Which brings us to "Mannik toomee," subject of part of my last posting. This phrase or something close to it is in the journals of many Arctic explorers, each of whom heard it a little differently; McClintock heard it as "Kammik toomee," Schwatka as "Munnuk toomee," and Hall as "Man-nig-too-me." Taken literally, it seems to be made up of either manik ("here") or kamik ("sealskin boot"), which is followed with tumiq ("tracks"?). In an agglutinative language such as Inuktitut, this could be construed as anything from "there are tracks here" to "here we stand" -- but my knowledge of the language is extremely limited, so I'd leave that to those who speak it, or linguists. The one thing I can say with some certainty is that it doesn't mean "Welcome," which is what the explorers thought it did.

It appears that this is one of those phrases, heard by white men at one point in time, and then re-used as a greeting. Since white men wrote down what they heard, later explorers might well re-use the term. "Teyma," assumed to mean "friend," was noted by Sir John Franklin in 1821, who remarked that it was "used by Esquimaux when they accost strangers in a friendly manner." Later explorers used it too, though at some point they seem to have switched to a variation of "Mannik toomee" -- so the question is, who first heard this expression, and made the assumption it was a friendly greeting?

Here things get sticky. I have a clear recollection that I'd read it was spoken by the angekoq or shaman who, in 1833, tried to keep the kabloonas led by George Back -- who, unbeknownst to Back, had earlier killed three Inuit -- from coming too close. But it's not in Back's, or in King's narrative. It does, however, feature in Inuit oral tradition. Dorothy Eber heard this phrase in a story about nervous Inuit approaching white men, and wrote about it in The Beaver and again in her most recent book. Her informant even offered a gloss on its meaning:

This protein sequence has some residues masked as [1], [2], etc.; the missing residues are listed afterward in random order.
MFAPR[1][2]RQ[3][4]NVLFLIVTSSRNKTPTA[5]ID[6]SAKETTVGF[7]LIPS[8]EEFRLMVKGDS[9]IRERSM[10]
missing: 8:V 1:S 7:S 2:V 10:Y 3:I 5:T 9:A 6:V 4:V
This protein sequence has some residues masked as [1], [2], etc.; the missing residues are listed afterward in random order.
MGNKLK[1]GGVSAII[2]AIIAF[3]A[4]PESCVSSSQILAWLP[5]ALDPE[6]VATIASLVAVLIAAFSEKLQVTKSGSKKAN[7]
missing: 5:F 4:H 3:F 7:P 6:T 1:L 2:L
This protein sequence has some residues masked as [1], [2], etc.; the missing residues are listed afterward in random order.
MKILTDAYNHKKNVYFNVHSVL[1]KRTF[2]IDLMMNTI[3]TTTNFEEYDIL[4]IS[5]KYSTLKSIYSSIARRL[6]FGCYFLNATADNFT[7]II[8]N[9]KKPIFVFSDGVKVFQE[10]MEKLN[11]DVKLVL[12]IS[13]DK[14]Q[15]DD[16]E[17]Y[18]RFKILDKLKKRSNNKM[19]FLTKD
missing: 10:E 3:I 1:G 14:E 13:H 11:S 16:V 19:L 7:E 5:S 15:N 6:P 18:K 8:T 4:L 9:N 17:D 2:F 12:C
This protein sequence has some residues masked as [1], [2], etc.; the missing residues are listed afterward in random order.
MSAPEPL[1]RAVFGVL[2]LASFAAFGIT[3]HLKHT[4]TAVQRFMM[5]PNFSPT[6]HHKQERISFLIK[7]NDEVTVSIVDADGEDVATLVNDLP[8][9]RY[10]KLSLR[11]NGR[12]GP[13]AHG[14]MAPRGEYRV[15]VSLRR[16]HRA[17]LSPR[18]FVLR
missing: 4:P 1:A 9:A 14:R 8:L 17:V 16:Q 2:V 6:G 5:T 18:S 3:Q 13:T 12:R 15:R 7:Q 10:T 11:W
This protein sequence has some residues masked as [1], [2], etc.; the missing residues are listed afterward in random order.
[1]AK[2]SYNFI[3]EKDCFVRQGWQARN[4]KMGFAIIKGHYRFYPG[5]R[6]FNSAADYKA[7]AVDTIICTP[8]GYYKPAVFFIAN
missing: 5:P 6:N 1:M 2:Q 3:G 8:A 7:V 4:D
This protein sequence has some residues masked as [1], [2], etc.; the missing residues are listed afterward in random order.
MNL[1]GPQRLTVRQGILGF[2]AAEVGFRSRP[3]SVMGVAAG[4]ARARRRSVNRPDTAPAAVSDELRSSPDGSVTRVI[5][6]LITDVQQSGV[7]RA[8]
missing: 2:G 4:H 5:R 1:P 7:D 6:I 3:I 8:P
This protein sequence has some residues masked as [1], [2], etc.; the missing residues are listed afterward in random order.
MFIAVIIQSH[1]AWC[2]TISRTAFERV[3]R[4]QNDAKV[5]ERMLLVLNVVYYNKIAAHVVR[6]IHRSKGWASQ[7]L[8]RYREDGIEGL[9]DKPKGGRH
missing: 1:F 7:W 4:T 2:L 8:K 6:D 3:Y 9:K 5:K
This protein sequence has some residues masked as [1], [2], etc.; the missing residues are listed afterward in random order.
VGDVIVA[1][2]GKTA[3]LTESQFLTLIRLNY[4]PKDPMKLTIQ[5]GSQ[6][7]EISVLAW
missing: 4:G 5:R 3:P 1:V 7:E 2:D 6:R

The shaman told his people, 'Maniktumiq' - do it smoothly, not aggressively. The Inuit stood together and said the same word - 'Maniktumiq' - do it smoothly. It was sort of a prayer to a great power, the spirit. All together they began walking gently and smoothly, not agressively.
Eber believed the word was a specialized, "magic" or shamanistic word, used for its symbolic rather than literal meaning -- like, say, the English word "abracadabra" -- and that it may well have been the kind of word used only by a particular band, or even one specific shaman.

I believe this phrase may have been specific to the Utjulingmiut. This was the band Back met near the mouth of the river that would later bear his name, the band whose hunting area was nearest the site of the last Franklin ship, and the band which, due to famine and hostile neighbors, was dispersed to the winds, its survivors often finding refuge with other bands. Eber believes the testimony just quoted referred to Ross -- and indeed a similar scene happened at his first meeting with the Inuit. But where then is any reference to the man with one leg, sent ahead as the most expendable member (and later given a welcome wooden replacement by the ship's carpenter of the Victory)? No, I think this account is a worn-down version of the Inuit encounter with Schwatka's searchers in 1878; here is his version:

They formed a line with bows, arrows, and spears or knives, and, as we moved up to within a few feet, they began a general stroking of their breasts, calling "Munnik toomee" (Welcome).

The association of this gesture with the phrase is noted elsewhere -- but what is significant here is that this band, although from another area, had as its head-man one of the last survivors of the Utjulingmiut diaspora.

Incidentally, this also gives us another reason to suppose that "Too-loo-ark" may have been Franklin -- it was Franklin who picked up on "teyma," and according to Kok-lee-arng-nun, it was "Too-loo-ark" who added that phrase to his greeting:
Too-loo-ark would say "Ma-my-too-mig-tey-ma." Ag-loo-ka's hand shaking was short and jerky, and he would only say "Man-nig-too-me." After the first summer and first winter, they saw no more of Too-loo-ark.

Wednesday, November 30, 2011

Kok-lee-arng-nun's Tale

One of the most remarkable pieces of Inuit testimony was that given the Charles Francis Hall by a native in Pelly Bay whose name Hall transcribed as "Kok-lee-arng-nun." This old man, nearly blind, had two spoons of Crozier's, and happily volunteered his tales of visiting white men on ships. There was one boat which had been near where they were speaking (this must have been Ross's Victory) and two boats out near "Oot-joo-lik." His tale of visits to these two boats, at first, seemed very clearly to describe Franklin and Crozier, under the names "Too-loo-ah" and "A-gloo-ka."